Music Theory

We haven't talked about one more hurdle to becoming a good music producer, and that's music theory. Learning music theory is both hard and necessary. The difficulty of it comes from the fact that it's such a broad subject. You'll master your DAW faster than music theory because the latter takes more time and experience to absorb.

If you do decide to learn music theory beyond the rudimentary knowledge, it'll be worth it. You don't have to be an accomplished composer to become an EDM producer, but music theory will play a role in every track you'll make, and knowing how to use it will allow you to be a lot more creative. Having a profound knowledge of music theory is like having a superpower. Once you internalize it, you'll make better music while working faster. Some producers can wing it and make tracks by ear following the "if it sounds good, it is good" credo. There's nothing wrong with that attitude, but if you commit to learning and practicing music theory, you'll be a much more versatile producer. Not only will you separate yourself from the masses, but composing music with a purpose instead of randomly stumbling through notes can also be very rewarding.

What equipment do you need to make electronic music?

home studio setup

So far, we've talked about a computer and a DAW as the centerpieces of your home studio. It's fun to have additional equipment lying around, but it isn't necessary. You can make good music without any fancy gear, and buying equipment as a beginner will rarely translate to a better sound. It's best to focus on mastering the tools you have at your disposal right now instead of chasing the next piece of hardware. Most artists have built their home studios over time and gradually added new toys to their arsenal. So if you're just starting your producer journey, don't compare your humble setup to someone else's who's been making music for years. Between an experienced producer with a laptop and a beginner in a professional recording studio, the former will always make a better track.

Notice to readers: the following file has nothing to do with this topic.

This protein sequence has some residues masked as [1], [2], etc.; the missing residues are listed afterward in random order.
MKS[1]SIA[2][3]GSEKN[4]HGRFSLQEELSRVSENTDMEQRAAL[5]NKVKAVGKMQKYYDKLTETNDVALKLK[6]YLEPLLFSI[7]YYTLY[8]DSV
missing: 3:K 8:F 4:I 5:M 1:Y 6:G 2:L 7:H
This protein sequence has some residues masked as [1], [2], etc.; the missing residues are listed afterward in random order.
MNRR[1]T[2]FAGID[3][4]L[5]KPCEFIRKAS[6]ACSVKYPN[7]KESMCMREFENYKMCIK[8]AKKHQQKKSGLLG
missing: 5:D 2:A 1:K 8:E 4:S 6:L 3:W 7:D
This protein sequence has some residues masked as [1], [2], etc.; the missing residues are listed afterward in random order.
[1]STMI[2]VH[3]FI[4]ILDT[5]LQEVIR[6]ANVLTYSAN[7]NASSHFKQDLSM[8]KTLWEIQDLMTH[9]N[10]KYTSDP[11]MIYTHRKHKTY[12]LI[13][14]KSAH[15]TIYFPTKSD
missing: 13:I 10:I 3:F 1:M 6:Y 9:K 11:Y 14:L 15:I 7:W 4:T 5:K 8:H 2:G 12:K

However, if you're determined to get some equipment, here's the order in which you should get it:

  1. Headphones
  2. MIDI Keyboard
  3. Studio Monitors

Headphones will help you pick up lower frequencies that regular speakers can't reproduce. There are many options out there, and frankly, it doesn't matter which headphones you get as long as they are not earbuds and cover the whole ear. This way, you'll be able to hear the full frequency spectrum. There are special studio headphones made for referencing that have a flat frequency response. Typically they will cost you at least $100, and if you can afford it, there's nothing wrong with getting a pair. However, relying solely on your headphones can lead to bad mixes. To avoid it, you should be referencing your tracks on as many different sound systems as possible.

The next potential purchase could be a MIDI Keyboard. You could get a big or a small one, with drum pads or without — it won't make that much of a difference. MIDI Keyboards don't generate sounds on their own; you have to connect them to your computer via USB. When you press a key on the keyboard, your DAW will interpret it as if you clicked a note and play a sound depending on the selected instrument.  Even the cheapest most basic MIDI controller has this functionality, so you won't have to break the bank. The beautiful thing about a MIDI keyboard is that it can become any instrument you want. Coming up with melodies and chords on a keyboard will feel a lot more intuitive than clicking in the notes with a mouse. Whether you are a trained pianist or someone who never touched a musical instrument before, a MIDI keyboard will help you with your music and make the whole process more fun.

The last item on the list are studio monitors. Most consumer speakers try to sweeten the sound; they boost specific frequencies to make the music more exciting. As a producer, you want speakers that don't emphasize anything and reproduce the full frequency spectrum as accurately as possible. Studio monitors are made precisely for that purpose; they will play the music without any coloration allowing you to make smart mixing decisions. Studio monitors sound like an essential piece of equipment, and you might rightfully wonder why headphones were prioritized in the list above. In short, if you want to get the most out of your studio monitors, you must treat your room acoustically, and that's not an undertaking a novice producer should worry about in the beginning.

Anders Johanson
Anders Johanson